Back in March, I was in the room as President Obama spoke to a group of young Americans of different political persuasions in Massachusetts. He spoke candidly and openly about the importance of compromise in our democracy — even from people who care passionately about their position.
Take a look:
One quote stuck with me: “the nature of our democracy and the nature of our politics is to marry principle to a political process that means you don't get 100% of what you want.”
This is a President who believes searching for common ground is the right way to approach solving our problems. And in fact, in the divided government our country has chosen, it’s the only way we can.
Unfortunately, that view isn’t shared by everyone in Washington, DC. And you can see that right now as the President is trying to bring people together to tackle our debt and get our fiscal house in order.
This is a difficult process, and it means Republicans and Democrats need to step outside their political comfort zone and find some common ground — the President is willing to make tough cuts with real impacts, not easy decisions.
But most Congressional Republicans have dug in and demanded that the sacrifice fall only on the middle class, seniors and struggling Americans.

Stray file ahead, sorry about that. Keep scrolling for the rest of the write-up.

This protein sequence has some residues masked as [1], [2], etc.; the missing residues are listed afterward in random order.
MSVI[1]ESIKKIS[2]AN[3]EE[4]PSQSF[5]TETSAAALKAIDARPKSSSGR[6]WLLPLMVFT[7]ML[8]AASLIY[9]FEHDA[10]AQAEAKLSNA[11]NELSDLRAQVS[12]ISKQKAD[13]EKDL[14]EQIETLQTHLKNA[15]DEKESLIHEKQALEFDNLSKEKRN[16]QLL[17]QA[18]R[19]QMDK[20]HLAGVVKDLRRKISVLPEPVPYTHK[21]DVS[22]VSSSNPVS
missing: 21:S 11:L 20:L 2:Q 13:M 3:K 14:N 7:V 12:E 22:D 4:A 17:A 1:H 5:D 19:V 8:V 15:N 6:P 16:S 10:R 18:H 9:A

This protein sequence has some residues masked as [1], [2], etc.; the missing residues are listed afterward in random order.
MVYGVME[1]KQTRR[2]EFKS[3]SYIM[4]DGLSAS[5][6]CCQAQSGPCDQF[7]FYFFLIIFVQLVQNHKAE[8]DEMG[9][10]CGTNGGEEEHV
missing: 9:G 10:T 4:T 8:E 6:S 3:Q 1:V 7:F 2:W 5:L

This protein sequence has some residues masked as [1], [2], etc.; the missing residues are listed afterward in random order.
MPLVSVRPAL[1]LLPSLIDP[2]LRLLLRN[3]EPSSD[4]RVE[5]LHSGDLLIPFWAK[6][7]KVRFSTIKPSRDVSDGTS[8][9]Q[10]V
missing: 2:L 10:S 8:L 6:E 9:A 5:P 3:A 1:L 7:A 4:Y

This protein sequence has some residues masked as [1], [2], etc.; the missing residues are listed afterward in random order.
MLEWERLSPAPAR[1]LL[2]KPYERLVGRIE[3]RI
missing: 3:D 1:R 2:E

The President tried to make it easy for them by suggesting closing some of the most egregious loopholes for the very wealthiest Americans and special interests — so that hedge fund managers don’t pay lower taxes than firefighters and teachers, corporate jet owners don’t pay lower taxes than commercial airlines, and oil companies don’t get tax cuts at a time they are making record profits.
Congressional Republicans have not yet given an inch even though the American people, regardless of which political party they belong to, overwhelmingly approve of this common sense, balanced approach.
Our nation is climbing out of the worst recession since the Great Depression, and one of the most important things we can do to help the economy is to get our fiscal house in order and reduce our Nation’s deficit. We can’t let this moment pass us by.
Compromise isn’t a dirty word — in fact, it’s the only way our democracy can get big things done.